The fact that audit is compulsory by law, in certain cases by itself should show that there must be some
positive utility in it. The chief utility of audit lies in reliable financial statements on the basis of which the
state of affairs may be easy to understand. Apart from this obvious utility, there are other advantages of
audit. Some or all of these are of considerable value even to those enterprises and organisations where
audit is not compulsory, these advantages are given below :
(a) It safeguards the financial interest of persons who are not associated with the management of the
entity, whether they are partners or shareholders.
(b) It acts as a moral check on the employees from committing defalcations or embezzlement.
(c) Audited statements of account are helpful in settling liability for taxes, negotiating loans and for
determining the purchase consideration for a business.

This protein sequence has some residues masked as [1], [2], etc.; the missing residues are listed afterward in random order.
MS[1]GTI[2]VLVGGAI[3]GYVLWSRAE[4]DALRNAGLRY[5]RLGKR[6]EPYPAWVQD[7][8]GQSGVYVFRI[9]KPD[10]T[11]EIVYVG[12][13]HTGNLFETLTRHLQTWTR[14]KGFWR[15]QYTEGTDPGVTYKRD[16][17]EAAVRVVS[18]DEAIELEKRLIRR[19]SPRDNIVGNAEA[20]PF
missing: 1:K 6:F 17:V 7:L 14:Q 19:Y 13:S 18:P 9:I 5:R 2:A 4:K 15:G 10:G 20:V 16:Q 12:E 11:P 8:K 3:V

(d) These are also useful for settling trade disputes for higher wages or bonus as well as claims in
respect of damage suffered by property, by fire or some other calamity.
(e) An audit can also help in the detection of wastages and losses to show the different ways by
which these might be checked, especially those that occur due to the absence or inadequacy of
internal checks or internal control measures.
(g) Audit ascertains whether the necessary books of account and allied records have been properly
kept and helps the client in making good deficiencies or inadequacies in this respect.
(h) As an appraisal function, audit reviews the existence and operations of various controls in the
organisations and reports weaknesses, inadequacies, etc., in them.
(i) Audited accounts are of great help in the settlement of accounts at the time of admission or death
of partner.
(j) Government may require audited and certified statement before it gives assistance or issues a
licence for a particular trade. ADVANTAGES OF AN INDEPENDENT AUDIT